Pop Videos will be rated 18 to stop children watching the satanic filth and violence

Cameron ready to give graphic pop videos an 18 rating to stop children watching them

By Suzannah Hills
PUBLISHED: 13:34, 8 April 2012 | UPDATED: 21:24, 8 April 2012
http://www.dailymail.co.uk/news/article-2126825/Graphic-pop-videos-given-18-certificates-stop-children-seeing-them.html

Raunchy music videos could soon face new restrictions that would give them age certification ratings just like films, under new plans being considered by the Government.

Pop stars have increasingly come under fire in the last year for sexually explicit videos where singers are often seen wearing as little as possible or nothing at all.

Rihanna saw filming for her We Found Love video in an Northern Ireland field halted last year because her outfit was deemed ‘too inappropriate’ by the landowner.

The RnB singer came under fire again when media regulator Ofcom warned that her ‘highly sexualised’ S&M video that contained scenes of ‘sexual bondage, dominance and sadomasochism’ should not be aired before the watershed.

The regulator said that several of the scenes ‘could have potentially dangerous consequences if imitated by children’.

Defending another video called Man Down that also faced criticism, Rihanna wrote on Twitter: ‘I’m a 23 year old rockstar with no kids! What’s up with everybody wantin me to be a parent? I’m just a girl, I can only be your/our voice!’

Meanwhile Britney Spears was criticised last year for carrying a gun during a robbery scene and for a steamy shower sex scene in her music video for Criminal last year.

Madonna also saw one of her videos for Girls Gone Wild banned from YouTube earlier this year for being too ‘raunchy’.

According to the Sunday Telegraph, Prime Minister David Cameron is now considering rules that would force websites hosting such videos to introduce robust age-verification systems similar to those used to safeguard children from online gambling.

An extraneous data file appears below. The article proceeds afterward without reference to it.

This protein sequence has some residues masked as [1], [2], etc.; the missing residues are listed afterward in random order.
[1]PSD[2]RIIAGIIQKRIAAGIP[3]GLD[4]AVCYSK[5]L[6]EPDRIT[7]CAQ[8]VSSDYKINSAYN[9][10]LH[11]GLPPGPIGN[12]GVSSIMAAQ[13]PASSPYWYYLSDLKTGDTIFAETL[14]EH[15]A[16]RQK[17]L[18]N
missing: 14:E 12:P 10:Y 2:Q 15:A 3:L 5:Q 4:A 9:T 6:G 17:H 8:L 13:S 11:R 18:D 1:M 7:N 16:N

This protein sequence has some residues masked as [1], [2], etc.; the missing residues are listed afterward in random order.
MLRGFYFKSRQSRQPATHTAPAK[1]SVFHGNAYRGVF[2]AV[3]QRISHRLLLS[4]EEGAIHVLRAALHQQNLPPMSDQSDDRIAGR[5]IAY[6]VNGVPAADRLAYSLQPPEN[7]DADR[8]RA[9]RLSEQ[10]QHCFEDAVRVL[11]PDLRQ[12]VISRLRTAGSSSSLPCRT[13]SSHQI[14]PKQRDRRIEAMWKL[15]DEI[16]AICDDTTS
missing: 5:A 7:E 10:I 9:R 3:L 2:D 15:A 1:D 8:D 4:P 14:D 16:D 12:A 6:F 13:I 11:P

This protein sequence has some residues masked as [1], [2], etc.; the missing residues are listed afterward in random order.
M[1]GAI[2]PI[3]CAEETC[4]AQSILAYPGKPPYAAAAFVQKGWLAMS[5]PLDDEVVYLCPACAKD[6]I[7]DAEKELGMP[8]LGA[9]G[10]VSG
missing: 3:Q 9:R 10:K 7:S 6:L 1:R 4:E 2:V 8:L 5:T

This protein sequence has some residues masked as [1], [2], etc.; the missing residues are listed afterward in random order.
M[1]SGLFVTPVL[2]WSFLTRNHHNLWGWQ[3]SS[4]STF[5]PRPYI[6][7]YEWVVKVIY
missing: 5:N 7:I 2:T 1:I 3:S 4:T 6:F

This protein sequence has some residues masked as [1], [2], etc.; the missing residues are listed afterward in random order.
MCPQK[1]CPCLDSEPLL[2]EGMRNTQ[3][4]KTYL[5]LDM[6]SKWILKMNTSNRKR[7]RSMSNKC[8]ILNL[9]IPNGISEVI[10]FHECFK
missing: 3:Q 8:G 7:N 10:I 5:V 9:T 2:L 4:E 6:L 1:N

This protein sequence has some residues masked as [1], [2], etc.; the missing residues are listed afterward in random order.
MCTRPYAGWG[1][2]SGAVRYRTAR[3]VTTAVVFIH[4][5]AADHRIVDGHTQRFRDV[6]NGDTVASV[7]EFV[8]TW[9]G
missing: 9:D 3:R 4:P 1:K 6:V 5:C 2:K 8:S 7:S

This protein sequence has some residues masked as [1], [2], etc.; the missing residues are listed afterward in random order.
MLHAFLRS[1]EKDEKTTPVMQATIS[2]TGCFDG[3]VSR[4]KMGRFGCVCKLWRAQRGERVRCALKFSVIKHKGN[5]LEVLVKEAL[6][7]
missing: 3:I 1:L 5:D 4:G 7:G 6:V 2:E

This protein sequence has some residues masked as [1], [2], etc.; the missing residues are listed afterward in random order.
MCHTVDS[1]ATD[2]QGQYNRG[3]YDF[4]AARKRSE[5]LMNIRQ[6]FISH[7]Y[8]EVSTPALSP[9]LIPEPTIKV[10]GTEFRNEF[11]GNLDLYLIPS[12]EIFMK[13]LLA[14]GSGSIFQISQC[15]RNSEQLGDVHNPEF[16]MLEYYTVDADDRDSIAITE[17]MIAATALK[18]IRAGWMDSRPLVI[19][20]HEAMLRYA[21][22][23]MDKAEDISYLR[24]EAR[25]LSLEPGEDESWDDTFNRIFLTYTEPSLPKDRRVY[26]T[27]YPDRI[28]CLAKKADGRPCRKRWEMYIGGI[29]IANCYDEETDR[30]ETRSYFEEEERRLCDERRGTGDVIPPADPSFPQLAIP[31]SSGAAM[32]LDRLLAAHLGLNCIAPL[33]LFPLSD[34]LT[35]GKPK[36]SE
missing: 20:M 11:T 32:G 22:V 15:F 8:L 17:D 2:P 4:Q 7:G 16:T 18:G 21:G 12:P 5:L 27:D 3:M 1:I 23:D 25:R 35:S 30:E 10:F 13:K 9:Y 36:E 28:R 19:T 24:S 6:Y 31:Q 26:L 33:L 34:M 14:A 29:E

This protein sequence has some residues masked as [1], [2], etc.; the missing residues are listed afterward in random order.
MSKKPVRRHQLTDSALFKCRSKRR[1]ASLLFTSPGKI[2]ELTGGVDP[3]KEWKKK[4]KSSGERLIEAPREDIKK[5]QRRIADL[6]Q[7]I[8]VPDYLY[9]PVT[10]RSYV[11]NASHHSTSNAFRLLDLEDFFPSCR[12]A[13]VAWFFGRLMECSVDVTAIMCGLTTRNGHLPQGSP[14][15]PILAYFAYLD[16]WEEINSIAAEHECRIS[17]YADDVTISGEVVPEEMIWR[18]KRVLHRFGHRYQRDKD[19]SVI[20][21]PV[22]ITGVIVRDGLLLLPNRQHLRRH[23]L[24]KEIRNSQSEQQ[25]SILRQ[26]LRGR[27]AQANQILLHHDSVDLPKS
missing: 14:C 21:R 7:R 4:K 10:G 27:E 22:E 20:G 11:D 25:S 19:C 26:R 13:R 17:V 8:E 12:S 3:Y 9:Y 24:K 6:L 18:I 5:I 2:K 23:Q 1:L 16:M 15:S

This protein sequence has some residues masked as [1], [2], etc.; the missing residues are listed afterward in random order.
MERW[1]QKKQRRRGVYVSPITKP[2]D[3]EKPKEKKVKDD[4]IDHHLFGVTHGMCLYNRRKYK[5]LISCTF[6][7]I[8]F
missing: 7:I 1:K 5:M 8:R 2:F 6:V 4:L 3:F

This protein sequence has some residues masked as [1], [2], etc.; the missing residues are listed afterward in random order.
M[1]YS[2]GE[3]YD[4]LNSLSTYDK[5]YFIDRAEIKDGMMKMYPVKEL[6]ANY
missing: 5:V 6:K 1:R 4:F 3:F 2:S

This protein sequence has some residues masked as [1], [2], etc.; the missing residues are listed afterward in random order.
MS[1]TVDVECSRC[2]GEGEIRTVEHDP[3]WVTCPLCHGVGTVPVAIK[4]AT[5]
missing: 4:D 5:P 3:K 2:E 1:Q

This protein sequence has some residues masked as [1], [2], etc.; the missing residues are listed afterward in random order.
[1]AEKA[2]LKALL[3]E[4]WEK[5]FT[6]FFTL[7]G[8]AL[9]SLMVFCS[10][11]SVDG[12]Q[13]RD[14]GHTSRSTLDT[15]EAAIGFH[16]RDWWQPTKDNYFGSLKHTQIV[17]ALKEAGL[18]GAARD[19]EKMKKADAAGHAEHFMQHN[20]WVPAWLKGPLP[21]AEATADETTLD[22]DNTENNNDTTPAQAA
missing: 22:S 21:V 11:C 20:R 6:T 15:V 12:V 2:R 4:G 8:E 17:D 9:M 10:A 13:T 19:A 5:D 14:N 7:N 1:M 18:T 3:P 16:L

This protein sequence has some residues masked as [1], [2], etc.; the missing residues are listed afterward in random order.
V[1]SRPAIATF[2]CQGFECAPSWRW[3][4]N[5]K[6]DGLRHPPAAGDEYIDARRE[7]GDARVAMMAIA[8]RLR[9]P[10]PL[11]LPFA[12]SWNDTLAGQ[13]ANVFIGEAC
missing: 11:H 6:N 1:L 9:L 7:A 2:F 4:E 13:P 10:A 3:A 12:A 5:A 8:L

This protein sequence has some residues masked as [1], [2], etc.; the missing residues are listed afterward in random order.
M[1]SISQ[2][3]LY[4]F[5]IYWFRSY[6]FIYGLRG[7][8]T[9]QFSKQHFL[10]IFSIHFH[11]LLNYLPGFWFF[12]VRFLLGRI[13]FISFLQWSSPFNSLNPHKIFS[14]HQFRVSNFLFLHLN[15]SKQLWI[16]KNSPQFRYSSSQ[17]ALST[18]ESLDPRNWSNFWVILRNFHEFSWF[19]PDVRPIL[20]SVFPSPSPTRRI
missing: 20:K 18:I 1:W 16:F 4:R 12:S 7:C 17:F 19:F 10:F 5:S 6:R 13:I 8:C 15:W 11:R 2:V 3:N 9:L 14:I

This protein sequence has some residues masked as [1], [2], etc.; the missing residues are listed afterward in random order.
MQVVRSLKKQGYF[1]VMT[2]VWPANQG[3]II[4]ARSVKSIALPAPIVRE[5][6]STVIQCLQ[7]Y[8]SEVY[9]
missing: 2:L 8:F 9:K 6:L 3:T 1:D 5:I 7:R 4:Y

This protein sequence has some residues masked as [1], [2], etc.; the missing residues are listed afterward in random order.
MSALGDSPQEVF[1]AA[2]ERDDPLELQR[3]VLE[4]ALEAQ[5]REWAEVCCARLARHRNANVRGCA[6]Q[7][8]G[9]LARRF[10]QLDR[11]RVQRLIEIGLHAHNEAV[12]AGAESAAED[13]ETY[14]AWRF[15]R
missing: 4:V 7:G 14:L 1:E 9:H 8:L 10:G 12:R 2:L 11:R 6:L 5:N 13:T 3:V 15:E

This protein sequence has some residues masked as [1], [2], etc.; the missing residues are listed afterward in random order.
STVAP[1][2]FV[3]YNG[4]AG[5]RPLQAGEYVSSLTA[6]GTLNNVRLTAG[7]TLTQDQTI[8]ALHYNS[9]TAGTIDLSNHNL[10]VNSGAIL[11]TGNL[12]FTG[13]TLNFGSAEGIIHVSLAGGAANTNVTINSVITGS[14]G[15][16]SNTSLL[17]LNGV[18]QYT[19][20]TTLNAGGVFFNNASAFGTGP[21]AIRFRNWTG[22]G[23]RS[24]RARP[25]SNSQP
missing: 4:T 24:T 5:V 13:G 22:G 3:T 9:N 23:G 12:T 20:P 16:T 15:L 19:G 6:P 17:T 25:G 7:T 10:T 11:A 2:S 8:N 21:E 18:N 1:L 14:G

Music videos are currently exempt from classification under the Video Recordings Act 1984 and 2010 so children of any age may purchase them or download them from the internet.

The issue was highlighted in a government report Let Children be Children that warned of the greater ‘sexualisation of childhood’ in music videos.

The report said: ‘Concerns focused on sexual and violent nature of song lyrics; highly sexualised, verging on explicit, dance routines; and the stereotyped gender roles portrayed.

‘Music videos were highlighted by some parents who responded to our call for evidence: they expressed concern that these videos were influencing their sons’ behaviour towards and perceptions of women in a negative way.’

In a survey conducted for the report, two-thirds of parents had come across clothes, toys, games, music videos or other products that they thought were inappropriate for the age group they were aimed at while a further 41 per cent of parents said they had seen programmes or adverts on TV before 9pm that they felt were unsuitable or inappropriate for children because of their sexual content.

Mr Cameron will head talks with leading figures in the music video and social media world to discuss possibly tightening of the law.

While YouTube asks viewers to confirm they are aged 18 before watching videos considered to have adult content, another video sharing website popular with teenagers Vevo does not do so.

Rihanna’s S&M video has been viewed more than 37million times on Vevo alone.

The Government is said to also be concerned by the style and promotion of ‘lads’ mags’ such as Loaded, FHM and Nuts and intends to hold talks with publishers over current steps to protect children.

Violent video games and those with sexual content are also being monitored to safeguard younger players.

The reaction from celebrities over possible tightening of regulations has been mixed.

Singer Kelly Rowland recently told the BBC: ‘God gave us parents for a reason – what you want your children to watch, you should monitor that. It’s not up to the artist.’

While Take That singer Gary Barlow, who is a father of three, complained about the inappropriate dance moves performed by young girls during his time as an X Factor judge.

He said: ‘Music videos are so sexual these days.

‘We had girls auditioning for The X Factor and you wouldn’t believe the kind of moves they were doing.’

The Duchess of Cornwall has also spoken out against such videos saying: ‘A lot of those videos are terrifying. I am sure they trigger a response in some of the young people. I can never understand how they can get away with making those things.’

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